One of the things most reporters I know like best about the news business is they never know exactly what they're going to be writing on a given day. News just happens. In theory, at least, news is fluid and they never have to write the same thing twice.

But as the opening of the January legislative session approaches, I'm getting an uneasy feeling of deja vu. I suspect I'll be rewriting several stories on issues with which lawmakers have already dealt.Politicians talk a lot about allowing states control of their governments and a larger say in national policy. In a lot of areas, it's just talk.

Utah's budget for programs to serve people who are poor, elderly, disabled, mentally ill, etc., is at the mercy of federal whims. State officials who deal with a variety of programs can't just decide what they believe are the most effective programs or where they want to put money.

First, they have to satisfy the federal appetite. And that appetite is ever-growing.

The Health and Human Services budgets were the focus of discussion last week when department heads met with advocates and concerned citizens in Utah Issues' monthly forum. The meeting is an information-, gripe- and idea-sharing session.

The bottom line, it appears, is that federal mandates are going to eat up a huge chunk of department budgets.

In order to satisfy the federal demands, Health and Human Services officials are looking - albeit reluctantly - at programs they can reduce or eliminate.

Dr. Suzanne Dandoy, director of Health, and Rod Betit, director of the Division of Health Care Financing, which administers Medicaid and other low-income health programs, believe they'll probably have to cut about $3 million in state funds from existing programs. And since Utah draws down $3 in federal funds for every $1 the state puts in, it will amount to a $12 million cut from the medical-assistance programs.

A lot of the programs being examined seem awfully familiar. I don't know how many times I've written about attempts to restore the adult dental program to Medicaid coverage. It was a years-long battle. Advocates and officials both supported the program, which was finally restored in July 1989.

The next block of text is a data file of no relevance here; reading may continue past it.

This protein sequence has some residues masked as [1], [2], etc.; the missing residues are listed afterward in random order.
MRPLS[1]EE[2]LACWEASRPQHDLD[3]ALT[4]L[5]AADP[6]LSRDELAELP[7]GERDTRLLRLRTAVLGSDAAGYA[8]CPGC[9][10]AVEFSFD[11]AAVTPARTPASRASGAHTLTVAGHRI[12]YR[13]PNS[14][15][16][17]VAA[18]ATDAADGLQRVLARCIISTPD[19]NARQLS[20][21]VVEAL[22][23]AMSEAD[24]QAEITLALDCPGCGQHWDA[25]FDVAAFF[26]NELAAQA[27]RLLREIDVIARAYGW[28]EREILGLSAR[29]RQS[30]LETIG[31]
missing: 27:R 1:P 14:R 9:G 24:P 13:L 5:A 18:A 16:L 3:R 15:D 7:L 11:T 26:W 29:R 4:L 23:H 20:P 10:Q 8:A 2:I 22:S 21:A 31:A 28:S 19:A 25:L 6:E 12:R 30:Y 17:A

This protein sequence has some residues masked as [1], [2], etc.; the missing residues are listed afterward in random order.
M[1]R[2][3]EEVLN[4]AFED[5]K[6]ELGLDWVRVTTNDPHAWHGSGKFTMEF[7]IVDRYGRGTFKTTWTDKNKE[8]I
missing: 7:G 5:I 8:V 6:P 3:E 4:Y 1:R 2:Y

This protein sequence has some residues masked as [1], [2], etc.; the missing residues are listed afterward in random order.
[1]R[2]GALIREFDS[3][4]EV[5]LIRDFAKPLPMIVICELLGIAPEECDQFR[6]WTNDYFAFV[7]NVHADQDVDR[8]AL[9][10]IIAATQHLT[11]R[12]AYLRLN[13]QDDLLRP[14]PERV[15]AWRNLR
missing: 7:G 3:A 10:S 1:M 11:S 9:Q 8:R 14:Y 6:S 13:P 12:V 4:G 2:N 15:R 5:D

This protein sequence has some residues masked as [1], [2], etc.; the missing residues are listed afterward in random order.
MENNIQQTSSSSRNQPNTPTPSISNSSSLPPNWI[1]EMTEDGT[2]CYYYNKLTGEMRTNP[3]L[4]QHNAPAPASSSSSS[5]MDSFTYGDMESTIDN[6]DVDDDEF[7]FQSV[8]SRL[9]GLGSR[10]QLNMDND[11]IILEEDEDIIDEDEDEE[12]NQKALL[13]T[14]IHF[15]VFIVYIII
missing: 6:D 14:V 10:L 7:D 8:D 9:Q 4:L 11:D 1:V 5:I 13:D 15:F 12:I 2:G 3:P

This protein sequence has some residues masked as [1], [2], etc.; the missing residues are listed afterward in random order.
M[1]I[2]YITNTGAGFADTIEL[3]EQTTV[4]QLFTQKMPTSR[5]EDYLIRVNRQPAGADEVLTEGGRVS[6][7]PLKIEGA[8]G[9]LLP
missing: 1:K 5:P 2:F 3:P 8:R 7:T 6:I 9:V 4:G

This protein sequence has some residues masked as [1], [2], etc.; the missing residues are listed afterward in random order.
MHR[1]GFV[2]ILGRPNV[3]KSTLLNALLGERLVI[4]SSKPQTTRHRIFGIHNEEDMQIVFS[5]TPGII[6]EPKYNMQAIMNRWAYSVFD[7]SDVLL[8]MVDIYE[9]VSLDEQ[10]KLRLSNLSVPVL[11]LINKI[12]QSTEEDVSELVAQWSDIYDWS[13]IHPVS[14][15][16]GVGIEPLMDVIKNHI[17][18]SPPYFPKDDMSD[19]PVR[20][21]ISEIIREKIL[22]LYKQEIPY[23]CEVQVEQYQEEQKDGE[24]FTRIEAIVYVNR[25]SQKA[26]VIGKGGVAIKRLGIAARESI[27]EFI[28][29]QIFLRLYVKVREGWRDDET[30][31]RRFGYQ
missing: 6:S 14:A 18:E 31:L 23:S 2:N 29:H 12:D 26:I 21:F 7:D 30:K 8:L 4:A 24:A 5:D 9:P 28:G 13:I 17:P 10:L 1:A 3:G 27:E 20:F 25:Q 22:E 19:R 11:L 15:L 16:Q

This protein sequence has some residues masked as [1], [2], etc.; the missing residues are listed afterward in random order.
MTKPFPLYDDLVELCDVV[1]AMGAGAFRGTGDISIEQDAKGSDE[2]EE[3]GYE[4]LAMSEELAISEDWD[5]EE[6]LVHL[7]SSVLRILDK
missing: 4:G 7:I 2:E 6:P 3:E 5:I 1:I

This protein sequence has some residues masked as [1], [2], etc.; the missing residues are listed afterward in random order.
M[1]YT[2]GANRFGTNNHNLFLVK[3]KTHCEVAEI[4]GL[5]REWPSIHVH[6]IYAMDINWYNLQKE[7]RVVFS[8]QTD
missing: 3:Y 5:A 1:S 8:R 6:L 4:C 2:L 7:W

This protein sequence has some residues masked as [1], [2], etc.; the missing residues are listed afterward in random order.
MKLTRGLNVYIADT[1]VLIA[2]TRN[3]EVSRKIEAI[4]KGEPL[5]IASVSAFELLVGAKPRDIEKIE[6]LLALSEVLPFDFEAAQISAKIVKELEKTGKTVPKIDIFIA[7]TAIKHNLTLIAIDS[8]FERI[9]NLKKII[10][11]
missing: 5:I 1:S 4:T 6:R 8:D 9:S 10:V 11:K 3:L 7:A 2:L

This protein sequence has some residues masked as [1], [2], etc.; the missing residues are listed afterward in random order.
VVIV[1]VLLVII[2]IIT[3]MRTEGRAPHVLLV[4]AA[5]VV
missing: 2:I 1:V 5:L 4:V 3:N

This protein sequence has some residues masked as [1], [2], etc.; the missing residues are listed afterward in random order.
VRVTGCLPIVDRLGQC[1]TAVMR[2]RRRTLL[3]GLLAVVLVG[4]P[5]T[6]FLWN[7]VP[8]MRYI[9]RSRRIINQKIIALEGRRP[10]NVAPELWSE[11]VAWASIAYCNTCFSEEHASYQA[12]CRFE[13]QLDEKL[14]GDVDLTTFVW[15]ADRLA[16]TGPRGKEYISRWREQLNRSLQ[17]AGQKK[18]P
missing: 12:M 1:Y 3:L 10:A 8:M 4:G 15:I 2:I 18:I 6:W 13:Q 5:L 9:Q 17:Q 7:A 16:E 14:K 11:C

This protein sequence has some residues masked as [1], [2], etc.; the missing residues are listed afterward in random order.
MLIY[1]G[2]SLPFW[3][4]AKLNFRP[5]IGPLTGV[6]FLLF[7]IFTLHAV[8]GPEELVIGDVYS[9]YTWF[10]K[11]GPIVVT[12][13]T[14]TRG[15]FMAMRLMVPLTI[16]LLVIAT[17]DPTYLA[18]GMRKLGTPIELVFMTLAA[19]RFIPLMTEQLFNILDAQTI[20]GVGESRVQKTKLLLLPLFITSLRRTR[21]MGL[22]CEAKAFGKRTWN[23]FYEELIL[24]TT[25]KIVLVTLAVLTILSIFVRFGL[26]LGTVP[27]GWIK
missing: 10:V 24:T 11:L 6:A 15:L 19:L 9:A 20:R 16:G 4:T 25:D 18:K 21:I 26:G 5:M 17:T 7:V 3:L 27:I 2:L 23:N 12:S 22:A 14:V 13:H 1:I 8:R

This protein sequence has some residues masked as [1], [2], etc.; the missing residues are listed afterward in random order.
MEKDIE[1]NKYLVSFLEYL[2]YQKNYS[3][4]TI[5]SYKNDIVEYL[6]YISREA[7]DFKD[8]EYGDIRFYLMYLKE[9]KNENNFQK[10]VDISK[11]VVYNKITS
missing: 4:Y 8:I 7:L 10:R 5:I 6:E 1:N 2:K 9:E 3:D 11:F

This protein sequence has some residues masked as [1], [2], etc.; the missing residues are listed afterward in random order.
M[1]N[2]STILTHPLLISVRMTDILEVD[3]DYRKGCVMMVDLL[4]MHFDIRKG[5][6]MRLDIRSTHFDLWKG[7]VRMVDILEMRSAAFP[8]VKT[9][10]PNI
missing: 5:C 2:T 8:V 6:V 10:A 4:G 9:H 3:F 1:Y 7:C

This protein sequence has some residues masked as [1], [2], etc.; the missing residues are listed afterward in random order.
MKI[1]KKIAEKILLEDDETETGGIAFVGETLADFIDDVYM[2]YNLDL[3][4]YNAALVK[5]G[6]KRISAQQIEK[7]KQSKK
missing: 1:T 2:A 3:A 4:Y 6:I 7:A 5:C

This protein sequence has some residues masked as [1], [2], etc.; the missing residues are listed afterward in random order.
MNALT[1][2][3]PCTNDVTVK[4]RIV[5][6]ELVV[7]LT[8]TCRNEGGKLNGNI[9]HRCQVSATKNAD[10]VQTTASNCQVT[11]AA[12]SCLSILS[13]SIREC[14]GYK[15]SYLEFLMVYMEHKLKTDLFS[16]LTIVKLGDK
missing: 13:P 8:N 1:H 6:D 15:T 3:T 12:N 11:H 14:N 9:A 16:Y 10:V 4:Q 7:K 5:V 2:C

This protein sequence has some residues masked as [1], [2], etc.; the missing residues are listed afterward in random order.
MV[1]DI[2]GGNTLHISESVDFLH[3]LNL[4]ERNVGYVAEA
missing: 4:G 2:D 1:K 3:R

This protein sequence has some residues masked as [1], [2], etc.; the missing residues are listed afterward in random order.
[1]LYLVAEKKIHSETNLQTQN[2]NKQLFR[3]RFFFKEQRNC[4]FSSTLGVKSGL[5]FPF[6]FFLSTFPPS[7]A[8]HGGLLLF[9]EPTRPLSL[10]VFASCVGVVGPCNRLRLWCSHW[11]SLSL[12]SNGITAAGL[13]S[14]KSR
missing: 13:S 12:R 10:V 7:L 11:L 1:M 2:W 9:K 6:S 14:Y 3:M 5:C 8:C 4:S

It's back on the auction block again as one of the potential reductions.

Income eligibility for the Utah Medical Assistance Program until last year was $289 a month for a one-person household.

When the Legislature raised that income level to $337, 350 people who needed the medical help and fell in that gap were able to participate.

Its fate is also uncertain now. It's on the list Betit and Dandoy presented of where cuts may have to occur. Eligibility could return to $289 a month.

Some of the benefits are just perpetually up for grabs, like the $6 Supplemental Security Income stipend. The state provides people who receive SSI with the extra $6 because SSI payments are so low, well below federal poverty guidelines. For a while after the state started it, it had no choice but to continue, by federal mandate. When that mandate was dropped (it's interesting to note the government can, on occasion, un-mandate), the stipend became vulnerable. And while it seems like a very small amount, when you live on an income that small, any portion of it is significant.

As poor as they are, SSI benefits are far greater than the Aid to Families with Dependent Children (welfare) grants. They had gone without any cost of living increase since the mid-'80s Last year, the state gave the grants a small increase.

Guess what? One of the budget-reducing Human Service possibilities is an AFDC grant reduction.

Some of the things that may be cut are aimed directly at helping someone become self-sufficient and independent. The "Earned Income Disregard," for instance, is an incentive for a grant beneficiary to work and become more stable financially, while maintaining the safety net of a grant. In calculating eligibility for a grant, a portion of earned income is disregarded. That may be reduced.

It's hard to oppose federal mandates when some of them can accomplish great good with things the states just wouldn't get around to doing. Who can argue with a mandate that prenatal care be given to women living up to 133 percent of poverty? Who could disapprove of expanded medical services for poor children - and for more of those children?

But most of the states are really struggling to meet their share of the cost of those mandates. And the feds don't seem to know - or care.

While we struggle to do the things the federal government says "must be done," we may have to let go of some programs that are serving the state very well.

That's not a decision that should be made lightly - or from so far away.